It’s difficult to get a grip on your gas bill when your business is squeezed between the twin pressures of high consumption and price volatility.So if your company is a big gas consumer, how can you make savings on this year’s bill?
First, you need to understand the gas market and the way gas is priced. Although gas is cheaper by unit price than electricity, gas bills are often bigger because we use more of it – especially in the winter. So consumption can often be a seasonal challenge.
Who are the biggest business gas users?
The biggest commercial gas consumers are factories, which use almost six times more gas than any other single building type, according to the National Energy Efficiency Data-Framework (ND-NEED): Energy Statistics 2006-12.
In the energy consumption line-up, factories are followed by shops, offices, warehouses and restaurants, where the main uses are in heating or cooling space or water, and in cooking. Other businesses that are highly conscious of their gas bills are hotels and care homes, where heating has to be on more often than other premises, and food takeaways where the gas bill can sometimes be double the electricity bill.
“We estimate that an average takeaway with four employees and a couple of ovens can spend anything from £5,000 to £8,000 a year on gas compared to half that on electricity,” said Tony Hitchens from the UK’s largest energy consultancy,Utilitywise.
Geopolitical impact on price
The second impact on gas users is fluctuating prices caused by international geopolitical pressure.
Liquefied natural gas prices were driven up after the Fukushima nuclear disaster in Japan in 2011, for example, when Japan started buying up all the LNG supply from Qatar. Three years later, in 2014, natural gas prices also went up after heightened tensions between Russia and the Ukraine.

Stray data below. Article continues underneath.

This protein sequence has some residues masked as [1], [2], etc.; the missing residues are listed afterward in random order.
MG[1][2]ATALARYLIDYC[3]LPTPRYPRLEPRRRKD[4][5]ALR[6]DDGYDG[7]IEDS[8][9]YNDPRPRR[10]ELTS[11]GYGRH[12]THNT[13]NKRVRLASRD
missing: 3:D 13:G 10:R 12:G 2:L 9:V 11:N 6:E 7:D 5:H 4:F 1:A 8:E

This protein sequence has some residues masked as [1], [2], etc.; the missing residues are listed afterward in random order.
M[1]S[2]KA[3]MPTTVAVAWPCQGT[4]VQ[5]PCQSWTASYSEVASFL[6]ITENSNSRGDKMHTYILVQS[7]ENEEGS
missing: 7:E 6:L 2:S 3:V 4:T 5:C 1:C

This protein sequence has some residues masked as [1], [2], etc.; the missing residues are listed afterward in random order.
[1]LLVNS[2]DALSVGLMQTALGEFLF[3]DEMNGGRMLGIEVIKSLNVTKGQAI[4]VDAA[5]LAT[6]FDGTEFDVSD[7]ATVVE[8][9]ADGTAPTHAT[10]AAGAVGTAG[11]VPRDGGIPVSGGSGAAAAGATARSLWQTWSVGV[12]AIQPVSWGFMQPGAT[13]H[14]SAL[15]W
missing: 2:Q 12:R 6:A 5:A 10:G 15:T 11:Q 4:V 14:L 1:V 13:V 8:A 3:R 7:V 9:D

Faced with both higher consumption and price fluctuations, businesses can take several steps to cut their gas bills by taking as much control of gas as they can. It starts with understanding your business’s gas consumption and how it compares to other businesses like yours.
Understand your consumption
Identifying where you use energy starts with an Energy Audit to see where you stand. Utilitywise also has a tailored Utility Management Plan (UMP) that helps large and small businesses make savings on gas, as well as electricity, by taking control over energy. It includes a utility health check, installation of controls, monitoring and reporting, and an education programme for staff.
Another way you can make gas savings is by switching suppliers to gain a new more advantageous contract, like engineering company Carclo Technical Plastics Limited in Surrey did, saving more than £4,200 through a gas contract renewal.
Fixed contracts are another way to gain control – you can fix a contract at the lowest point before prices rise. Utilitywise negotiated a five-year gas contract for St Barnabas Church in Sutton, agreed a year in advance so the church was immune from price rises between then and the start of the contract.
Identify your own simple ways to save
It’s not just through energy consultants that you can save. You can also take simple steps yourself to make business gas efficiency savings.
Take heating for example. You could increase the number of radiator controls, keep heating turned off when not in use (not turned down to a constant low) and make sure thermostats are positioned so they aren’t affected by fluctuations in temperature.
Another option is to investigate any innovations that can help you to save resources. In the energy-intensive steel industry, by-product gases from use in blast furnaces and power generators can be recovered and reused wherever possible or sold for power, according to the World Steel Association.